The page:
SOMEWHERE OVER NEVADA - Good heavens. It's press tour time already and I still haven't told you . . .
. . . about the firing of programmer Deb Anderson at KSTU. One of my favorite people in the local television industry, Deb was always a delight to talk to and a complete professional even when she didn't like what we'd written about her shows. But evidently her close ties to former KSTU general manager Vickie Street didn't sit too well with some people at the new Ch. 13, and so now she's gone, too. (If the people who own the rights to the proposed Ch. 14 are really serious about putting a new independent station on the air here they'd do well to snap up Deb and put her to work. Fast.). . . about cable rates going up. Of course, if you have cable you've already received your notice. If you don't, you're probably snickering about the poor video-aholics who now have to pay more for their teletronic fix. But what I want to know is, now that I'm paying $16.75 a month for basic cable service are they going to figure out a way to keep the cable operating when it snows? And get those horizontal lines out of KBYU? And make it so the Disney Channel doesn't just disappear from time to time? And hire some technical people who know another language besides rude?
. . . that a recent survey by the R.D. Percy Co. indicates that the average American household with remote control television zaps every three minutes and 42 seconds. Included in that sample was one household that switched stations an incredible 1,045 times in one day. (No, Anita, that wasn't us.)
. . . that former Salt Laker Jason Bateman will make his directorial debut in next Monday's edition of "The Hogan Family." In so doing he will become the youngest person to ever direct a television series episode, and the youngest person ever admitted to the Director's Guild.
. . . that KUED exceeded its December fund-raising goal by 18 percent, receiving pledges totaling $130,931 from some 2,484 viewers. $12,000 of that came in during one program, "Peter, Paul and Mary: A Holiday Concert." If you missed your chance to contribute, don't worry - they'll be back.
. . . that former San Diego Charger place-kicker Rolf Benirschke will take over for Pat Sajak as host of NBC's daytime version of "Wheel of Fortune" beginning Monday. (And you thought those pro football types weren't literate.) Meanwhile, Sajak will continue to host the syndicated version, which is seen locally at 6:30 p.m. on Ch. 4. And don't forget his new late-night talk show for CBS, which premieres Monday on KSL at 11:05 p.m.
. . . that Terri Garber (remember the wicked Ashton on "North and South"?) is joining the cast of NBC's "My Two Dads." She will play Karen Maruin, a woman who is professionally involved with both of the dads. (Any bets on how long it's going to take for one or both of them to get involved with her romantically?)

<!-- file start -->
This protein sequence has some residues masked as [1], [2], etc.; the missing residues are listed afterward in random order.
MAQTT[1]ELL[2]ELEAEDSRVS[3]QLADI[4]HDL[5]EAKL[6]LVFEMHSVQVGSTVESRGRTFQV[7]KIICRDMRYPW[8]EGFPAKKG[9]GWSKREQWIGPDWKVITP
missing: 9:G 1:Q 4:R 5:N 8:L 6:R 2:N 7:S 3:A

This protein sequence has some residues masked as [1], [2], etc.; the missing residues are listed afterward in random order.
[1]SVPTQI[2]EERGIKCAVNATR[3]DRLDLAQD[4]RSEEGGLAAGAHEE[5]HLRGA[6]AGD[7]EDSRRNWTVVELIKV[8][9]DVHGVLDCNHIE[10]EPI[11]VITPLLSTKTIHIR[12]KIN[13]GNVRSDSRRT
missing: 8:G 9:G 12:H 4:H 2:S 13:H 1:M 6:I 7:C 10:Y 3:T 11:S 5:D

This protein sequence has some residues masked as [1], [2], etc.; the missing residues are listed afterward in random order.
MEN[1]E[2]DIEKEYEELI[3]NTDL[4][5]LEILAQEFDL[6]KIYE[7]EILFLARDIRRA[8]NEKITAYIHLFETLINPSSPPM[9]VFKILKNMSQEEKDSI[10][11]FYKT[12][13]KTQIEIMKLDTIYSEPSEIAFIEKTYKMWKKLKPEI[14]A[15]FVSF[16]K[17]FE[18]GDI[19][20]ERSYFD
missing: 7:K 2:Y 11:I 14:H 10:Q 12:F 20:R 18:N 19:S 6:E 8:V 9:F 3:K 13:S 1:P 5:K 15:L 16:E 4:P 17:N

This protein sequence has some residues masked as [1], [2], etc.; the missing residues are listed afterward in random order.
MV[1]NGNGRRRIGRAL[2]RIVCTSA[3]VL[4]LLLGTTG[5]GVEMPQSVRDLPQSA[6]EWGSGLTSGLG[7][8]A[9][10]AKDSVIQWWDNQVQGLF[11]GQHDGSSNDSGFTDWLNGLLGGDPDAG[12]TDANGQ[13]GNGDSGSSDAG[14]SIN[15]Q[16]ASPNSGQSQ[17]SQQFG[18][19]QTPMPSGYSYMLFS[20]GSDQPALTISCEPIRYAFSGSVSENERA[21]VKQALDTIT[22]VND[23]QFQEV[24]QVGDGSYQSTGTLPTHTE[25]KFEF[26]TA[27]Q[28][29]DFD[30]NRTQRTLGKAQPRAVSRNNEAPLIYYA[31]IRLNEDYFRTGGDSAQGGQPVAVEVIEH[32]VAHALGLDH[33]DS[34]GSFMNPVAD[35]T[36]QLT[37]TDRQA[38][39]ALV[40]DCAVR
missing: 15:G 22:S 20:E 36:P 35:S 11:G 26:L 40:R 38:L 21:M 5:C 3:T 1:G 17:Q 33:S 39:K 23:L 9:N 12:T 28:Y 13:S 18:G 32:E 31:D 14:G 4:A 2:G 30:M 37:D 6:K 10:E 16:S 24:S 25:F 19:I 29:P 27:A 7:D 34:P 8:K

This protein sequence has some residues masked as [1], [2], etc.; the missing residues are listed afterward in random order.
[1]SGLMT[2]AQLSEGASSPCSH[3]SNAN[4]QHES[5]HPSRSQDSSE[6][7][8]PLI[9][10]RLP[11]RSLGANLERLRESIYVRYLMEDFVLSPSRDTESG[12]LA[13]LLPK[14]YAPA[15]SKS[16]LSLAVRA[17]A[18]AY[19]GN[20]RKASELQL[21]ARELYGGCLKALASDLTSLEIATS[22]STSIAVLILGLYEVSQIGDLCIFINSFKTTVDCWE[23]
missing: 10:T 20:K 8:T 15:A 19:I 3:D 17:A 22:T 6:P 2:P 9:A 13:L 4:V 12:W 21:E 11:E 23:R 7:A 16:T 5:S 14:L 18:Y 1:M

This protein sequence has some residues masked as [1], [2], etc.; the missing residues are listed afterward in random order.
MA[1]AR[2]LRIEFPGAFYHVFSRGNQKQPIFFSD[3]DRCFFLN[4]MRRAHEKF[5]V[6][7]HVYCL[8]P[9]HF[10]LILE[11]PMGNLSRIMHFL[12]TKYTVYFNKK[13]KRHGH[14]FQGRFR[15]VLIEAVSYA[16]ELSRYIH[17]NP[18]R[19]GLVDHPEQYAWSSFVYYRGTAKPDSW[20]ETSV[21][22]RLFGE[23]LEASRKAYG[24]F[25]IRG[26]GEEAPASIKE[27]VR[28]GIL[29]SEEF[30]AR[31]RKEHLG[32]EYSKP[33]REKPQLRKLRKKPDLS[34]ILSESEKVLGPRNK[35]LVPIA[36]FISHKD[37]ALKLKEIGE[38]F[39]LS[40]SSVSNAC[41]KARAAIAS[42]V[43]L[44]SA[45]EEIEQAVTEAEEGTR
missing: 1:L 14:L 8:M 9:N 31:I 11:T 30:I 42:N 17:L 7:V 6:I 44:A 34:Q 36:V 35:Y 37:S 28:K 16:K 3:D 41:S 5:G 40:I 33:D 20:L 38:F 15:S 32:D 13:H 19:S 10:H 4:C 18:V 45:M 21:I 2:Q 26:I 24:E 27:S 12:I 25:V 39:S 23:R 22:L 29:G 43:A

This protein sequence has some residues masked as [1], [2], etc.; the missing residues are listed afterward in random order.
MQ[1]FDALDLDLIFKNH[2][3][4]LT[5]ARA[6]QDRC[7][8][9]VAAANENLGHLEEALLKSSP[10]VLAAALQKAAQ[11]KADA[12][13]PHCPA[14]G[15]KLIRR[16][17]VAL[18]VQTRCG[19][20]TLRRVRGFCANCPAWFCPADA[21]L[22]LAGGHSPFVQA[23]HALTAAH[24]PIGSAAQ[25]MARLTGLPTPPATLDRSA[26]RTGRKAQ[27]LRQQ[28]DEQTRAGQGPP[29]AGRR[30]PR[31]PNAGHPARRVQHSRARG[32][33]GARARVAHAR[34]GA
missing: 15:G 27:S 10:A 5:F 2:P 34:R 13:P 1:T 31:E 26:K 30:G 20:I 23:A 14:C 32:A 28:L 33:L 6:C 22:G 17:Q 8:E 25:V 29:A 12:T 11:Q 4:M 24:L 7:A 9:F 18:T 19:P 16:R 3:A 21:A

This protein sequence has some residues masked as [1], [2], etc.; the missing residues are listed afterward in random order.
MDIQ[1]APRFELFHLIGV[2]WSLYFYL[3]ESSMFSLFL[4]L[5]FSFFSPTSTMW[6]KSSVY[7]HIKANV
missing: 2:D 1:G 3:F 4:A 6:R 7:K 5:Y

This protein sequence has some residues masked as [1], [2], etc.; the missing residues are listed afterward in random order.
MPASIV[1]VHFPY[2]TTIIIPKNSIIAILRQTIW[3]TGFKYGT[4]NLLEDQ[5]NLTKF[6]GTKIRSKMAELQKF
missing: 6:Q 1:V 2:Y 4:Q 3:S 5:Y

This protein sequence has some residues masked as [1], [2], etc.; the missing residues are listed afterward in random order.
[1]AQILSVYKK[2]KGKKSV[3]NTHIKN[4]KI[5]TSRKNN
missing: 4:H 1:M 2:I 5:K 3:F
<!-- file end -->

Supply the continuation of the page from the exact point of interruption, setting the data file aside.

. . . that Ray McAnally, the wonderful British actor who stars Jan. 15 in "Masterpiece Theatre's" two-part "A Very British Coup," said something recently that should be tattooed on the forehead of every actor - and every reporter who covers actors. "The truth is that nobody should give a (deleted) what an actor thinks about anything," McAnally said. "In fact, the actor's greatest enemy is his ego, the part of his personality that insists on being heard. The only thing that counts is the work and the way it lives on in the minds of the audience."
. . . that "Falcon Crest" reruns have been banned in Cairo because they "undermine public morals."
. . . that NBC is dumping "Sale of the Century" and "Super Password" March 24 to make room for "Generations," their new soap opera that breaks ground because it focuses on a black family.
. . . that Jay Leno said recently that one TV company is doing a Christmas movie for atheists: "Coincidence on 34th Street."
. . . that tabloid television is being taken one step further - read "lower" - by something called "hate TV." Yep, Tom Metzger and the white-sheeted Boys of Bigotry are back with "Race and Reason," a white supremacist program that is currently airing in 55 cities on public access cable channels. (At least this time they are poisoning the airwaves from someplace other than Salt Lake.)
. . . that Jess Oppenheimer, co-creator of "I Love Lucy," died last week. He was 75.
. . . that Fox network officials are pushing to get an evening newscast on the air by the end of 1989.
. . . that the Batmobile is up for sale in a Scottsdale, Ariz., car auction. And not just the Batmobile, but the Batcyle and Bat-trailer, too. Holy fire sale!
There. The ol' Vidbit File is thinner and I feel better.
Now, let the press tour begin!